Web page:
Theme Developer’s Toolkit: Part 3

November 20, 2019

This is Part 3 in a series of posts that try to answer the question:

What are some good resources for someone who wanted to learn more about WordPress theme development?

I encourage you to checkout Part 1 & Part 2 in this series if you have not yet: Theme Developer’s Toolkit: Part 1 and Theme Developer’s Toolkit: Part 2.

In Part 1, we learned how a WordPress theme combines a few template files together to create a single page in WordPress. In Part 2, we learned about utilizing the WordPress Template Hierarchy to communicate with WordPress about which template we want to use for specific pages. Now we are going to discuss the WordPress Loop. More specifically, we will look at a tool that every WordPress Theme Developer will find super handy: Generate WP’s WP_Query Generator.

What is a database query?

Consider a blog that has 100 posts. Each of those posts is stored in the site’s database. Scary?! No, not so scary.

When WordPress wants to display a feed of blog posts, it will go to the database and perform a query. In this case it will say, “Hey, database may I please have all the posts.”

When WordPress wants to display all blog posts in the category Tutorials, it will go to the database and perform a query. In this case it will say, “Hey, database may I please have all the posts in the category Tutorials”.

So, a database query is simple a question of the database to retrieve content of a specific type. In a WordPress template we often perform queries in order to display content. In the first example, where we want to see all blog posts, we would likely be forming a query like this for the blog template. In the second example, where we want to display only posts from a specific category, we would likely be forming this query on a category archive or perhaps if we wanted to feature a specific blog category on our home page.

What is the WordPress Loop?

The WordPress Loop is what you do after the query has gathered up the content we are looking for. Let’s take our first example of a blog website that has 100 posts. We want to display all those posts on our blog page.

Rather than code that we want to display the title of blog post 1, the featured image of blog post 1 and an excerpt from blog post 1… and then do the same for blog posts 2 – 100, we use what is called the WordPress Loop.

The WordPress Loop allows us to say while we have these 100 blog posts, go through them one at a time and perform these actions for each post. In this case the “actions” we want performed are to display the title, the featured image and an excerpt.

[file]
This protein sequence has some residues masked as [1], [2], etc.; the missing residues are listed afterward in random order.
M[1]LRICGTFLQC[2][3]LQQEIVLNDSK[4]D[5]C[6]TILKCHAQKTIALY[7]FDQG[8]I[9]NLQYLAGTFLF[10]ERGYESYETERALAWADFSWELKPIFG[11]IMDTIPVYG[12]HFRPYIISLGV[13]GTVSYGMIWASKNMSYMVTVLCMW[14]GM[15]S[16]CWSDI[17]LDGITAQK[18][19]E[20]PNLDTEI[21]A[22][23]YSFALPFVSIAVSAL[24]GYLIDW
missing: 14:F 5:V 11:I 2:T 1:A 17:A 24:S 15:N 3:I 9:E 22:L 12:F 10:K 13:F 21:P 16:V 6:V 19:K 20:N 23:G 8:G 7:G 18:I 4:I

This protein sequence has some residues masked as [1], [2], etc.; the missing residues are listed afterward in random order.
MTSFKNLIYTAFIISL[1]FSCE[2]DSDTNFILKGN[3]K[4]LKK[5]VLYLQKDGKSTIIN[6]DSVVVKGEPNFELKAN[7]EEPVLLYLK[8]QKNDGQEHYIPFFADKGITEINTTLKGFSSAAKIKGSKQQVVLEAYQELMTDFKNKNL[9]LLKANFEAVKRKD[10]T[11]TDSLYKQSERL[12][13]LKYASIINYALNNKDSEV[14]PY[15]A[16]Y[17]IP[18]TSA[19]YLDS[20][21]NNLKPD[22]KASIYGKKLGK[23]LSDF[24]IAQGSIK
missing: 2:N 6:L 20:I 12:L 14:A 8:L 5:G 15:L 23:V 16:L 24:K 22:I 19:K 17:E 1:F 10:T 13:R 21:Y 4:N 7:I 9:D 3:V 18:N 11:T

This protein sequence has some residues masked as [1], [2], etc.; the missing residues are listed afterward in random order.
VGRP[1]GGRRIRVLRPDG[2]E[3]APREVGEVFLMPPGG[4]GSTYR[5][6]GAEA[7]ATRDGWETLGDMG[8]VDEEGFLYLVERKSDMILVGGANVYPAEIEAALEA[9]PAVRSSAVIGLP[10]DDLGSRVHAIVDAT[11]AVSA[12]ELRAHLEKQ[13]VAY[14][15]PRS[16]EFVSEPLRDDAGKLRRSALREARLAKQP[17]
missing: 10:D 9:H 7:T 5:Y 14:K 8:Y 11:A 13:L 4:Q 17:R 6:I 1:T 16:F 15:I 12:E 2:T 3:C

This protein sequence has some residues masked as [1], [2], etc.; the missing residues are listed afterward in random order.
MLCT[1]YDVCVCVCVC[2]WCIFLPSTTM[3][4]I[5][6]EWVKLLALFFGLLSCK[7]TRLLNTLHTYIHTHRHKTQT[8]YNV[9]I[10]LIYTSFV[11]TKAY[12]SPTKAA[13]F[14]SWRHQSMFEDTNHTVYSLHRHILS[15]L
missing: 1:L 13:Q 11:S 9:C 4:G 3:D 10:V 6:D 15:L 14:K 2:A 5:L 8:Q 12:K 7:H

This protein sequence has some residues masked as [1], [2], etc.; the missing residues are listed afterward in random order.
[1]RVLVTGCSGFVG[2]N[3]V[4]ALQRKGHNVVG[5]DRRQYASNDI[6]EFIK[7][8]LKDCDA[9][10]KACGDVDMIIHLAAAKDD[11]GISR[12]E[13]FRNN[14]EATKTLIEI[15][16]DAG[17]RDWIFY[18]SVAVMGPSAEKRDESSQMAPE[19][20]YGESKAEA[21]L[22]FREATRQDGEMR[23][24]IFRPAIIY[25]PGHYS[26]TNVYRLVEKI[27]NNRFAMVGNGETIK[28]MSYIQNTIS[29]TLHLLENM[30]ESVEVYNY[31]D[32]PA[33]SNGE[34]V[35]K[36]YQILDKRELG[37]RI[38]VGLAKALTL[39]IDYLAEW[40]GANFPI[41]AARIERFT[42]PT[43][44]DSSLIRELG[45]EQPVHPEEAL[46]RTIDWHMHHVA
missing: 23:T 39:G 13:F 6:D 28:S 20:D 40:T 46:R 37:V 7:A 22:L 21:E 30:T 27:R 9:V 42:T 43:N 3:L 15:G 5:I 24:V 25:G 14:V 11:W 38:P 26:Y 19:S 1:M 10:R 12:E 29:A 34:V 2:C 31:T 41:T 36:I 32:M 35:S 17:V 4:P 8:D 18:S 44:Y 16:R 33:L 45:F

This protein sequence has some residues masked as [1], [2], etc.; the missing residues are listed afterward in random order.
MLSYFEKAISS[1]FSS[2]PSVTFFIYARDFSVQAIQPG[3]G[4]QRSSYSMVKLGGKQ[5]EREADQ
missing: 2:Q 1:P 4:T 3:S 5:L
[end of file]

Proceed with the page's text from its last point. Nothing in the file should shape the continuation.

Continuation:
Now that we understand the concept behind a query and the WordPress Loop, let’s take a quick peek at the tool we are featuring in this installment of the WordPress Theme Developer’s Toolkit.

Tool: WP_Query Generator by GenerateWP

GenerateWP offers a tool on their website called the WP_Query Generator. When we code a query for WordPress to ask the database we have to format it a special way and make sure we are communicating correctly the type of information we want returned. The WP_Query Generator tool allows you to fill in fields that describe the information you are looking for, in return it provides a formatted query that you can use in your WordPress templates.

Whether you use this tool to creates your queries for you or you simply play around with some values to see what is possible with a database query — I think it is a useful tool in working towards understanding WordPress Theme Development.

The code found below was generated by WP_Query Generator after I went to the “Type & Status” tab and entered in “post” under the label Post Type. I also went to the pagination tab and entered in the value “-1” under the label Posts Per Page (-1 means return all posts).

The code below shows how we setup our array of query arguments, which we are setting equal to a variable called $args. We then perform our query by using the WordPress function WP_Query(). Lastly, we have asked the WP_Query Generator to include a loop which we would use to perform the same action on each individual post (show it’s title, etc.).

// WP_Query arguments
$args = array(
'post_type' => array( 'post' ),
'posts_per_page' => '-1',

// The Query
$query = new WP_Query( $args );

// The Loop
if ( $query->have_posts() ) {
while ( $query->have_posts() ) {
// show the title, the featured image and the excerpt
} else {
// no posts found

// Restore original Post Data